You are here: Home » Reuters » News
Business Standard

Tech losses sink Wall Street, oil falls on U.S. production fears

Reuters  |  NEW YORK 

By Nick Brown

(Reuters) - U.S. and European stock indexes slid on Tuesday as investors reacted to U.S. Donald Trump's ouster of Rex Tillerson, with the dollar and following suit.

Losses in drove dips in the U.S. equity market, while - which lately have trended in tandem with equities - fell by as much as 1.8 percent before regaining some ground, hurt by concerns over rising U.S. production.

Trump gave Tillerson the boot on Tuesday after a series of public rifts over policy on North Korea, and Iran, and replaced his with loyalist

The move had contributed to a volatile morning across asset classes, but markets were trending decidedly in the red by the afternoon.

U.S. crude fell 1.35 percent to $60.53 per barrel and Brent was last at $64.40, down 0.85 percent on the day.

Investors initially saw Tillerson's firing as a sign that a deal on Iran's nuclear programme could collapse, potentially cutting Iran's oil output, which supported prices. Fears about rising U.S. production were of more concern later in the day.

"There's no stopping us and OPEC's frustration levels are going to grow," said Phillip Streible, at in Chicago, referring to efforts by major producers to curb output since last year.

U.S. production has reached a record, and weekly data last week showed overall U.S. output rising further, to more than 10.3 million barrels per day.

Wall Street dipped in the afternoon after seesawing through the morning.

The <.DJI> fell 178.64 points, or 0.71 percent, to 24,999.97, the <.SPX> lost 19.81 points, or 0.71 percent, to 2,763.21 and the <.IXIC> dropped 82.96 points, or 1.09 percent, to 7,505.36.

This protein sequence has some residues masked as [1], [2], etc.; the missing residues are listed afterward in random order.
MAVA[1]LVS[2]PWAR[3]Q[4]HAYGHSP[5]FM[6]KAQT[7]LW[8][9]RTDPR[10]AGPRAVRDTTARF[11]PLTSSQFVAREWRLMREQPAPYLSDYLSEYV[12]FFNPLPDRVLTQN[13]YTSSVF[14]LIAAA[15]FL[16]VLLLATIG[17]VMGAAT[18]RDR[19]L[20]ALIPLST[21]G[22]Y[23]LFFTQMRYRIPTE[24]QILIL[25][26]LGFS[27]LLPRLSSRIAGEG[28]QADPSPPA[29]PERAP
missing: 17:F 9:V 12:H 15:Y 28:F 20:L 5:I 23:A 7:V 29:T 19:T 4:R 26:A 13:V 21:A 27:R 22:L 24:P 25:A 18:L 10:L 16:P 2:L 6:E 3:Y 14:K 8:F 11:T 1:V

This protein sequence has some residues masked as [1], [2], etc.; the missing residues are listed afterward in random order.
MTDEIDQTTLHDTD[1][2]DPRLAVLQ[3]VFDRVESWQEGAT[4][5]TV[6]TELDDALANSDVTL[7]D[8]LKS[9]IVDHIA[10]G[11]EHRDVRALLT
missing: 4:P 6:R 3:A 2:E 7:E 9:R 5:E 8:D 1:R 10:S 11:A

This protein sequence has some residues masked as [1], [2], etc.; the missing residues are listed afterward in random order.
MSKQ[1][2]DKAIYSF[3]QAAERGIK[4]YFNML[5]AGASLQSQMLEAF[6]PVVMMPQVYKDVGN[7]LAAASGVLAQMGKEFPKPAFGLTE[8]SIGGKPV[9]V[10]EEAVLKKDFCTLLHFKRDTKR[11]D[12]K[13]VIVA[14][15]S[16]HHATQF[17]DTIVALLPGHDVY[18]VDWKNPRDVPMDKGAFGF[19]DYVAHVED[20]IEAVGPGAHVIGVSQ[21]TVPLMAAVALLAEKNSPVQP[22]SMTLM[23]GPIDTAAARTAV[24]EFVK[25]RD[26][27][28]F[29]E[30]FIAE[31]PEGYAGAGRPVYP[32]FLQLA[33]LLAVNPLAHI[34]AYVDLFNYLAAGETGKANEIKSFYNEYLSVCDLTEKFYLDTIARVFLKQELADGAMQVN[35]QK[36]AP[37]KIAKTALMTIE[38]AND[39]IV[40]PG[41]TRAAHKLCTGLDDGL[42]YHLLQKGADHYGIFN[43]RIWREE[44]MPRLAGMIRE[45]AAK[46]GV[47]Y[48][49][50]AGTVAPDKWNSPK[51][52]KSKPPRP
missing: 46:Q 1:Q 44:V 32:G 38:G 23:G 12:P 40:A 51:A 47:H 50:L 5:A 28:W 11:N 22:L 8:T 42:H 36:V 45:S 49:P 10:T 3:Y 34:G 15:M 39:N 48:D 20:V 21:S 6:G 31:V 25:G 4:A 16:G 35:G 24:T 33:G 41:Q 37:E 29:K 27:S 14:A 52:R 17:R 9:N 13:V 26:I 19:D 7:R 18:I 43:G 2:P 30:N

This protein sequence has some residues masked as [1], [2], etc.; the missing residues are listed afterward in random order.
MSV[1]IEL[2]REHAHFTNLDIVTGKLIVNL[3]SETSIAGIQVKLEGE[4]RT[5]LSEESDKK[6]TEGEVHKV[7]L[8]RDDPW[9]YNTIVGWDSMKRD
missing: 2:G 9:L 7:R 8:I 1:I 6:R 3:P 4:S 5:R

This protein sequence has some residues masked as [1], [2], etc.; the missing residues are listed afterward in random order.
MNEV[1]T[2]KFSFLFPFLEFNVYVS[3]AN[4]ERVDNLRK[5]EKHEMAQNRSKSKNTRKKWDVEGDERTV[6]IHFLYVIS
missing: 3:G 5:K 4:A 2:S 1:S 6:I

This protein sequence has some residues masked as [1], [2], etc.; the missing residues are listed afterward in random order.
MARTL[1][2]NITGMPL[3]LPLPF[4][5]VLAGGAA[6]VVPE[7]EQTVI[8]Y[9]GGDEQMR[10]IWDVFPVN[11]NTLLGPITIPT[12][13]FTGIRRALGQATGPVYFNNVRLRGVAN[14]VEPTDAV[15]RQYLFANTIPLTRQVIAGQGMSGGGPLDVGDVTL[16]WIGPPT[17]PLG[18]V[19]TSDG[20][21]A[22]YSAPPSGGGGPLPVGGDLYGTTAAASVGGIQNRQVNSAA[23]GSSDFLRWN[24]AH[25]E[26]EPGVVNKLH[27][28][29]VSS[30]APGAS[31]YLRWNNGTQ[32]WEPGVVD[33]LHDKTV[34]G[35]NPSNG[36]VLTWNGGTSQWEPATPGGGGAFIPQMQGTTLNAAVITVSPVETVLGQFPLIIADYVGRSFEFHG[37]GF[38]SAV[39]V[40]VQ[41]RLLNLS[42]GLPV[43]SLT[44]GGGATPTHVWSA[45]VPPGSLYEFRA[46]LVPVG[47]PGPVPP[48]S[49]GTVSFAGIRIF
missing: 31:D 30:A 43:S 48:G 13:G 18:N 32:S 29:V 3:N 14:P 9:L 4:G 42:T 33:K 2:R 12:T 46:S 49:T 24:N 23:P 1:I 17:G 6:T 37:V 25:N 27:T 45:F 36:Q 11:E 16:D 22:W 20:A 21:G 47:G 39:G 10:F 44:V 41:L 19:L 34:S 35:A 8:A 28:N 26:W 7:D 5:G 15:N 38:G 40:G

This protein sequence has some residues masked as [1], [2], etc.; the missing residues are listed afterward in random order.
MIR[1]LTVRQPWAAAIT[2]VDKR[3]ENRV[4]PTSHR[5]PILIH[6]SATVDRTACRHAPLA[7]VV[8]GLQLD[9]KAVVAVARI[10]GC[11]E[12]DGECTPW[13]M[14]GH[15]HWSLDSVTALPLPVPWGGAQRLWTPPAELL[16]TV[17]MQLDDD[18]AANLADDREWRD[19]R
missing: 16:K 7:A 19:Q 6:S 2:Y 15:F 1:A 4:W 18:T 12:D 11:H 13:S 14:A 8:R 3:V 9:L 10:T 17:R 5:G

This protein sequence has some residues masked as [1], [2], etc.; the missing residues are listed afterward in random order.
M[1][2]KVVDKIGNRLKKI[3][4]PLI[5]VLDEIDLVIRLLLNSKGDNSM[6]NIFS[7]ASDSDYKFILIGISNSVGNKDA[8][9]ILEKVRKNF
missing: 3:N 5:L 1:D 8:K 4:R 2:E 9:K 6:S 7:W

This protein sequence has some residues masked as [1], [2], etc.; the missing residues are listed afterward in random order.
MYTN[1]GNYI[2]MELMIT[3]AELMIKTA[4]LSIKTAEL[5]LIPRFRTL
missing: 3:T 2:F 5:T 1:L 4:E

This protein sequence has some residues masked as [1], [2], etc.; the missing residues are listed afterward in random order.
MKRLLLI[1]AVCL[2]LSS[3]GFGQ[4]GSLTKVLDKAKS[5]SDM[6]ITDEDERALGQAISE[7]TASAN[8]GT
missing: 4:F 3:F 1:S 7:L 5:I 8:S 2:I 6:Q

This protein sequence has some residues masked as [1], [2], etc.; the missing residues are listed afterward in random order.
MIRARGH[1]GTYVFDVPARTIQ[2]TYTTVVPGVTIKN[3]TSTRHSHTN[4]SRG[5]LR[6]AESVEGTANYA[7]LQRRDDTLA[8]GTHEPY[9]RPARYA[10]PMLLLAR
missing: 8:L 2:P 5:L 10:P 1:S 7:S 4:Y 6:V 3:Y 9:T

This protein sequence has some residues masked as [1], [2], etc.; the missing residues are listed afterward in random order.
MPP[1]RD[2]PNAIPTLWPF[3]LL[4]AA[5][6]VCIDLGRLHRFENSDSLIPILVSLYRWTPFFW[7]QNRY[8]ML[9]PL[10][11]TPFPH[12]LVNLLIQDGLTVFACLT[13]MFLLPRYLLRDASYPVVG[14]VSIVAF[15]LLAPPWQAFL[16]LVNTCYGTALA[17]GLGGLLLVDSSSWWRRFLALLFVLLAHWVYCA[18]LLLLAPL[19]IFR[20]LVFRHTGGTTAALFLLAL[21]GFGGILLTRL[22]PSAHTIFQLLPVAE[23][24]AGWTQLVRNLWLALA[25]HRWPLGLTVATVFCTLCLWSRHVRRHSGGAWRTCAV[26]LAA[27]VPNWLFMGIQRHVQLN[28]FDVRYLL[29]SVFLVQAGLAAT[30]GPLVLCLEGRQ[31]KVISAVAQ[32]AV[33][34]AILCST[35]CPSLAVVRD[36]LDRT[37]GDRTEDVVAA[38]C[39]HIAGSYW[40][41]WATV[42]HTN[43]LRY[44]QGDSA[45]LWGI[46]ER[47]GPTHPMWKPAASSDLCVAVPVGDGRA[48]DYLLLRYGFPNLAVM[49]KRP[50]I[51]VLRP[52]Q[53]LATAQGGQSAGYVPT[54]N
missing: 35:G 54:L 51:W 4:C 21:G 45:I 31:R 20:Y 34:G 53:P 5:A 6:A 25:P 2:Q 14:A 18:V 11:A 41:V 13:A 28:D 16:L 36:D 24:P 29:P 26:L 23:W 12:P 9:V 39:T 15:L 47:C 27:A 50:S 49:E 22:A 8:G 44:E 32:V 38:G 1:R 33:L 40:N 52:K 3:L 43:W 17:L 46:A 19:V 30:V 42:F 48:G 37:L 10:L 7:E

The slide was driven by big losses in the tech industry, with shares of Microsoft, and down more than 1 percent, top losers on the and the Nasdaq.

Equity markets had opened higher after the announced its Consumer Price Index rose 0.2 percent in February, in line with economists' expectations - data that suggested the Federal Reserve remains on track to raise interest rates at a gradual pace this year.

But "there's a lot of noise coming out of over all these changes that's causing the markets to really not focus," said Ken Polcari, of the floor division at in

European stocks closed down across the board. The pan-European index <.FTEU3> lost 1.00 percent and MSCI's gauge of stocks across the globe <.MIWD00000PUS> shed 0.45 percent.

Emerging market stocks rose 0.03 percent.

The dollar index <.DXY>, which measures the greenback against a basket of currencies, fell 0.2 percent, with the euro up 0.48 percent to $1.2391.

In U.S. Treasuries, benchmark 10-year notes last rose 9/32 in price to yield 2.8389 percent, from 2.87 percent late on Monday.

(Additional reporting by Ayenat Mersie, and Kate Duguid; Editing by and Nick Zieminski)

(This story has not been edited by Business Standard staff and is auto-generated from a syndicated feed.)

First Published: Wed, March 14 2018. 00:58 IST